Scar correction (e.g. atrophic scars, acne scars etc.)
Scars can be caused by injuries or operations. These can constitute a cosmetic impairment as well as a functional restriction. In many cases, scar treatment can improve the extent and appearance of the scar and restore mobility. Scars are perceived to spoil the appearance of or even disfigure exposed areas of the body. Some scars may also cause considerable pain or restrict movement.
If healing is given sufficient time and is free of complications, scar care can begin as soon as the sutures have been removed, the scab has fallen off and the skin is free from irritation. To moisturise the skin, a perfume-free, fat-rich ointment such as panthenol is recommended.
Tight, reddened skin over the scar is treated with anti-inflammatory substances.
What is a scar?
Scars develop when a wound which extends into the deeper layers of the skin heals. Depending on the injury mechanism and the care of the wound, the healing process proceeds with more or less obvious scarring. The formation of scars is a natural process in wound healing and therefore cannot be avoided. Following an injury, every type of tissue fundamentally forms a scar, including fatty tissues, tendons, muscles and bones.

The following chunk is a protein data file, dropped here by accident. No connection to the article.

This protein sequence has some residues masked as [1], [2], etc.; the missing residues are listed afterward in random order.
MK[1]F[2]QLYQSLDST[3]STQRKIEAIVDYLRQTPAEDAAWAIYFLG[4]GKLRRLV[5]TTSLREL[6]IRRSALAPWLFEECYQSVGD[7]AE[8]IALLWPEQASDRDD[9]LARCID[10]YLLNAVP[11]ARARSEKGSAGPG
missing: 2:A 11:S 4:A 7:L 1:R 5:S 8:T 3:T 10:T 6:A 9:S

A scar is a coarse, usually whitish, fibre-rich replacement tissue. In the most favourable cases, this replacement tissue is level with the surrounding skin, is soft and has only slightly differing pigmentation. However, depending on the type of skin, the position on the body and propensity to form scar tissue, excess scar tissue frequently forms, known as hypertrophic scars, or scars which are indented below the level of the skin, known as atrophic scars.
The formation of excessive scar tissue beyond the scar itself, a disturbed form of wound healing affecting the surrounding area of skin, is referred to as a keloid. These coarse, protruding, reddened scar extrusions often cause itching, pain and impaired function. The surface of the scar is very thin and easily injured. This massive disorder in healing and scar formation is the most difficult of the scar disorders to treat.
So the appearance of a scar can vary widely, from hardly visible or tangible to massively obvious and restricting.
Once wound healing is complete, after 14-20 days, the formation of a scar begins; the wound transforms into a scar.
Older, unattractive scars which are already fully formed can also be successfully treated and improved.